In the most recent issue of World Policy Journal, “History’s Ghosts,” contributors grapple with attempts by various governments to mobilize history to serve their own authority and erase the blemishes of history by writing over them. “The past always haunts the present, but most political science fails to acknowledge, let alone describe, the influence of history’s ghosts,” editor Christopher Shay argues.
Topics in this issue include using Sanskrit to advance a Hindu supremacist agenda in India, using a rhetoric of peace to justify aggression and imperialism in Japan, removing the Oromo and other minority groups from the Battle of Adwa in Ethiopian history and national storylines, and how the Chinese Communist Party compelled a country to forget Tiananmen Square in 1989.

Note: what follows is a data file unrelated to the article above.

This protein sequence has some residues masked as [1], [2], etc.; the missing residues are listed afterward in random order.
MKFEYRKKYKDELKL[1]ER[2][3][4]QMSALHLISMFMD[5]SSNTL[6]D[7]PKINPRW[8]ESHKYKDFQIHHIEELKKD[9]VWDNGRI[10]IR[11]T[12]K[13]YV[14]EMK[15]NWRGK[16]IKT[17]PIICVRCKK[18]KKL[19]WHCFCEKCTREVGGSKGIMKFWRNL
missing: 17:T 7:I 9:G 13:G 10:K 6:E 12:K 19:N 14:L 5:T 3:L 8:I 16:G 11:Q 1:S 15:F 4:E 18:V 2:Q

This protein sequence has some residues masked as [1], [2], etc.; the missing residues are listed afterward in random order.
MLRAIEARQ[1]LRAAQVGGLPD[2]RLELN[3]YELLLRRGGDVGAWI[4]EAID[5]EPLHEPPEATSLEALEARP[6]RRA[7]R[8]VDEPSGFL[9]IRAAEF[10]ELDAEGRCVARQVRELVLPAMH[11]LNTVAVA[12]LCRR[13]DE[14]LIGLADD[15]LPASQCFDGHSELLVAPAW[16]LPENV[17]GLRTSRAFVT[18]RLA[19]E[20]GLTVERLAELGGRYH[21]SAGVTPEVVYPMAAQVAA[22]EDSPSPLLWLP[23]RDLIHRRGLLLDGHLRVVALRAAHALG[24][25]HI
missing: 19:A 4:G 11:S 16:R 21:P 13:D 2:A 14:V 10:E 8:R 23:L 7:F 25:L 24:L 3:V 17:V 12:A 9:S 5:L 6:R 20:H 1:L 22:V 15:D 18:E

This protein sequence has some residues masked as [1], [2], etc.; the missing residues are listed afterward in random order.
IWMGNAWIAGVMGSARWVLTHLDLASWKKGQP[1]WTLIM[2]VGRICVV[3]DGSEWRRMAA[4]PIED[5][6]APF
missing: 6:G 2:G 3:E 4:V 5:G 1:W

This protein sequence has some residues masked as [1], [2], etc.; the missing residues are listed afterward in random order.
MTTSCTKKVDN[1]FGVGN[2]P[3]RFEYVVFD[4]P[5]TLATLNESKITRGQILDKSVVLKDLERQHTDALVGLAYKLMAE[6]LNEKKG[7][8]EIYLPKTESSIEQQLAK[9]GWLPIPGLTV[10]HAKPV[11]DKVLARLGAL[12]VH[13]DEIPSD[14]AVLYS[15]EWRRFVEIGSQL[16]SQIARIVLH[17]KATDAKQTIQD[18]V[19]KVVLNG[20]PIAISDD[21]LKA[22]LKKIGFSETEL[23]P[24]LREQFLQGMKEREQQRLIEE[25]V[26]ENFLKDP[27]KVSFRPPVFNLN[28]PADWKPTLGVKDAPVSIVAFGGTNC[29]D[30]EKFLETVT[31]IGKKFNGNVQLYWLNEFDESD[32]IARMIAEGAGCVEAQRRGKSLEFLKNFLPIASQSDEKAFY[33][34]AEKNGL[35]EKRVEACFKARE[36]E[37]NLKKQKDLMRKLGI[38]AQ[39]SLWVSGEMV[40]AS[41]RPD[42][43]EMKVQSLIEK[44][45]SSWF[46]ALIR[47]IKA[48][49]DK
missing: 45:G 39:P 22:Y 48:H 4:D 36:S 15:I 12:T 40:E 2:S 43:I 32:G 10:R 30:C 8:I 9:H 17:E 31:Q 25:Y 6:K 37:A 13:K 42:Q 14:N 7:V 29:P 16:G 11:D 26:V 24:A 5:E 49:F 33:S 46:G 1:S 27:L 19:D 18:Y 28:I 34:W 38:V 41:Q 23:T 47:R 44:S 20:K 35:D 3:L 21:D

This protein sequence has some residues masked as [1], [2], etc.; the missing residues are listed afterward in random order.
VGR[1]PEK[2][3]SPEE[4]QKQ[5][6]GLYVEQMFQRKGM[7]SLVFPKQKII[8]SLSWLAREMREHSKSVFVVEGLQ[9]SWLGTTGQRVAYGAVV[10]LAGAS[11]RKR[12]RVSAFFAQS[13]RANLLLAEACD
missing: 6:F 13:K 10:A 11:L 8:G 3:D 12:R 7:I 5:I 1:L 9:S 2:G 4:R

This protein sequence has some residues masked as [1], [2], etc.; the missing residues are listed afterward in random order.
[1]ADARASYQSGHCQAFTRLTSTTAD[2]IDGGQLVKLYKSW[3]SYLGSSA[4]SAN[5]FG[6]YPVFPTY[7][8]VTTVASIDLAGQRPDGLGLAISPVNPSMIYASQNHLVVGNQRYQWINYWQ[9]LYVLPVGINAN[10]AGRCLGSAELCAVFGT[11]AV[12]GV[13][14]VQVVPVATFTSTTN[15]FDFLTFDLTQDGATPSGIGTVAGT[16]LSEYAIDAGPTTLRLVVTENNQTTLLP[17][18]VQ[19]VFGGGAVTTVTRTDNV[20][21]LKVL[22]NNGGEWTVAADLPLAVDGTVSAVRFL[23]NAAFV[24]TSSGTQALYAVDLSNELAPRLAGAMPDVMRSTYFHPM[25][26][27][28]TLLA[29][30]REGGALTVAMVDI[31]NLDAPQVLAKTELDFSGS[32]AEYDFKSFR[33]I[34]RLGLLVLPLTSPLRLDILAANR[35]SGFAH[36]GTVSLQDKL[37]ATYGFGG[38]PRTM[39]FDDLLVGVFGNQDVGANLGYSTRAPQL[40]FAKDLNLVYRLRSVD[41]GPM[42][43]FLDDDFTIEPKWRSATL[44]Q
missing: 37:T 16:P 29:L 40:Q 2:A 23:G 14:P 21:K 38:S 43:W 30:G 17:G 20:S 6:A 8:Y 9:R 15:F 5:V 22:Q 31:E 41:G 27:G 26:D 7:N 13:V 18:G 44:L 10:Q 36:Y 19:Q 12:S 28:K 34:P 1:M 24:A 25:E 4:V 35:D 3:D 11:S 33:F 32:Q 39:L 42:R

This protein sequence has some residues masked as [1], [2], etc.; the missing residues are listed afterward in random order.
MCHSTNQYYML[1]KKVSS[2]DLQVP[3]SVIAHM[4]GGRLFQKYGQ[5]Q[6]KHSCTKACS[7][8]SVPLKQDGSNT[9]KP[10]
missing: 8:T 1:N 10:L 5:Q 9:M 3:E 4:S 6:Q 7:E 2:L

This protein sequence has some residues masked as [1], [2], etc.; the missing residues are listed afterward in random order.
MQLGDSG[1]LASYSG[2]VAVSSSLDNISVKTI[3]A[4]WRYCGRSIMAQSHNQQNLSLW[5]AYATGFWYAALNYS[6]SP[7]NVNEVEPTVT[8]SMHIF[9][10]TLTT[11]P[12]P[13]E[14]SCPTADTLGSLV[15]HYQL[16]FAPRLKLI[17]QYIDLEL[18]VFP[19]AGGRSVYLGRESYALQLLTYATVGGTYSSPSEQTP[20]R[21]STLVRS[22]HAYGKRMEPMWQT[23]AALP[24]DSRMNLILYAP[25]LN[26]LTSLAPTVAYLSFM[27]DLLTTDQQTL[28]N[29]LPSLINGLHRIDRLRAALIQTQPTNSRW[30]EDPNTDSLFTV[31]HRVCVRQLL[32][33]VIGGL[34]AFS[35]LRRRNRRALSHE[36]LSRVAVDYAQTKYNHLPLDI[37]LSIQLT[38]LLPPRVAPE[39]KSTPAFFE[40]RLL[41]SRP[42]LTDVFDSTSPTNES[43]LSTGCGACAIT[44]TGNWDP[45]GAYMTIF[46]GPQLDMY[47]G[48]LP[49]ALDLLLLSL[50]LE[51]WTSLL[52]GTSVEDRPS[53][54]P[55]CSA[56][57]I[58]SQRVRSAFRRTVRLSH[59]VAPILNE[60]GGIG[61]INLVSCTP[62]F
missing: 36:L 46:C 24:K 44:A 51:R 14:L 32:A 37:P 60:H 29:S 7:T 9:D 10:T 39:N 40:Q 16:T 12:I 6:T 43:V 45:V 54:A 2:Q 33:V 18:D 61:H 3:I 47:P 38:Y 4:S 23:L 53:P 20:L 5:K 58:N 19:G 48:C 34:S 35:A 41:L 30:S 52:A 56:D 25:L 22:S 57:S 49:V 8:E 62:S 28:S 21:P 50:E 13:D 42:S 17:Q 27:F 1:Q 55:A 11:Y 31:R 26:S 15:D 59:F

“Our writers remind us that simply remembering history is not enough. Many people recall their trauma and then inflict the same suffering on others. A worthwhile project of remembering, [Pulitzer Prize-winning novelist Viet Thanh] Nguyen says, ‘has to get us to figure out a way to prevent that suffering from happening again,'” Shay concludes.
To learn more, read “The Big Question: What Lessons from History Keep Being Forgotten?,” made freely available.